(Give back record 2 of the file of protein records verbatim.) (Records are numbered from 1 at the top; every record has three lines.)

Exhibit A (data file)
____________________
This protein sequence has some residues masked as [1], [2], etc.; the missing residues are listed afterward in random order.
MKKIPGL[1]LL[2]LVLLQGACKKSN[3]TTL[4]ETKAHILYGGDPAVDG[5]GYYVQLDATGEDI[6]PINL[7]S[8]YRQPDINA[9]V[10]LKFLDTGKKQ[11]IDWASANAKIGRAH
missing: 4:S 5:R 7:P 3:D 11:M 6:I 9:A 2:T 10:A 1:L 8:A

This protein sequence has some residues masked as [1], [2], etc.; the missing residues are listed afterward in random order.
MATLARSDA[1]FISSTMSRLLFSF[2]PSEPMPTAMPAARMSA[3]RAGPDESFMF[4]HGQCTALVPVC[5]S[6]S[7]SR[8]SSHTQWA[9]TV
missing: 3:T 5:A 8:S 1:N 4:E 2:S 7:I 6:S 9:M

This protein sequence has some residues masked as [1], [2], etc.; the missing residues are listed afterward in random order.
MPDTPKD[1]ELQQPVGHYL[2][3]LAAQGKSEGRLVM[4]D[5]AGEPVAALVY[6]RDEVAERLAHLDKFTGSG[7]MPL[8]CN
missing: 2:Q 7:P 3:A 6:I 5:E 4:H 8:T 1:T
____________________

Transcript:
This protein sequence has some residues masked as [1], [2], etc.; the missing residues are listed afterward in random order.
MATLARSDA[1]FISSTMSRLLFSF[2]PSEPMPTAMPAARMSA[3]RAGPDESFMF[4]HGQCTALVPVC[5]S[6]S[7]SR[8]SSHTQWA[9]TV
missing: 3:T 5:A 8:S 1:N 4:E 2:S 7:I 6:S 9:M